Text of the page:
Review: Q-T-Pies, by Balogun Ojetade

I was gonna talk to you all about all sorts of topics related to this book, like intra-race relations, misogyny, black women in horror, all those good things…but the more I read Q-T-Pies the more I just kept thinking…

“This isht is [bleep] up.”

Repeating over and over again like a broke record. Now, that’s not a bad thing—in fact, that was pretty much my first thought reading Beloved as a teenager. Yes, with swear words. Well, probably more like “this mess is [bleep] up.” But you know what, I like it.

Q-T-Pies is book zero in the Savannah Swan files. Who that glorious person is you’ll learn later, but for now let’s talk about this early case. The novel starts out with a poignant short essay regarding the emergence of black horror in the current United States administration, and regardless of what side of the spectrum you fall on if any, it’s a good read. From there, we learn this story is set in Atlanta, and a new pop-up restaurant has opened. Run by three incredibly intelligent, alluring, sexy, beautiful black women, this new joint specializes in selling barbecued pot pies…wait a minute.

Barbecue pot pies? A pop-up diner? Atlanta? Wow, this may be the southernest I’ve felt in a while. In previous reviews of horror works set in the south, I have advocated doing something a lil’ different–no more bayou witches and oversimplified witches for a while. So for a story to take place in modern Atlanta and tackle with the issue of fad dining and gentrification? Fantastic. Oh, if you’re not sure what a pot pie is, well, it’s…a pastry dish filled with veggies and or meats. Damn, I made myself hungry. The first half of the novel deals with feedings of various kinds and does a great job of assaulting your senses with smells, tastes, and interesting visuals that will make your mouth water and occasionally make you gag..

Forgive me for straying, but we learn that our intrepid hero reporter Derrel Lacey is on the beat. At this point you might be thinking, “hmm, we focus on female-centric works here” and yes, the protagonist is a man. But this plot is very much driven by women to the point where poor Derrel might as well be a side character in his own story. Ojetade gets us involved and does the great trick of revealing who the real protagonist here is as we start the second act into the third. Hint, but it ain’t the three aforementioned ladies…

Oh yes, what about these alluring sirens? Well, would it be a spoiler if I told you these immaculately described creatures are up to something shady? How about they are evil? Okay, they’re…well, they’re not vampires. I wish the book had expounded more upon their true natures because as described, they are basically perversions of science and magic wrapped up in mythology and it’s a little much. All I’m saying is I can see us hashtagging this on Instagram in the future. But how do we know they’re evil Because they are repeatedly described as inhumanly beautiful and intelligent.

Okay, that’s not fair. I don’t think it was Ojetade’s intention to set up these successful black women as the antagonists to the not-very-successful and kind of bumbling black man. This had me going back and forth for a bit–we have seen the trope before of ambition making people evil, but something weird happens when it’s implied to women. It implies that if women start reaching beyond their means, some kind of vicious karma and/or demon is going to smack them back to earth like a “oh no you don’t!” This can be spun around as symbolism like, say, patriarchy or aspects of kyriarchy holding women down. Here, it’s kind of an accident but just looks…well, it looks that way. Fortunately, as I said this book is very female-driven, so we are presented with a number of character archetypes that will let you focus on Ini, Dalmilola, and Chioma as the villains.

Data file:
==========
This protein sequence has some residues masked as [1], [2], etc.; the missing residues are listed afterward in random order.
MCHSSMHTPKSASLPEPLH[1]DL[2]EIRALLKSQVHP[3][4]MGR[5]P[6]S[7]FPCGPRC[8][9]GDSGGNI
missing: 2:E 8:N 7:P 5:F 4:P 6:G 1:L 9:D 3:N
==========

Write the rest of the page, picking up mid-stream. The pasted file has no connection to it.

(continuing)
So, you might be wondering by now, seems pretty stock but good so far. What’s the messed up part? The isht being bleeped up is when we start to unravel just what the three sirens are, and their plans for Derrel. They’re not good plans. Similar to when I mention Beloved above, the messed up part is the cruelties inflicted upon Derrel and other characters is pretty shocking. Would it be more shocking if this involved white characters? Not more shocking but definitely on a different level. Q-T-Pies exists in a very real universe where we don’t have hashtag-woke conversations about supporting black business and community. No, here we have three black…beings inflicting damage on another black person, and a black female hero to save the day (that is Savannah Swan, if you haven’t caught my drift).

Unfortunately, we meet Savannah proper quite late in the novel, so to talk too much about her would be massive spoilers. And that would suck, because I definitely think Q-T-Pies is worth picking up. It is a quick read and will give you plenty to think about, salivate over, and maybe keep you up at night the next time a hot, trendy new restaurant opens up in your neighborhood. You just never know sometimes…pick it up from Amazon here, and if you’re ready to just delve into the weird world of Savannah Swan, start here with A Haunting in the SWATS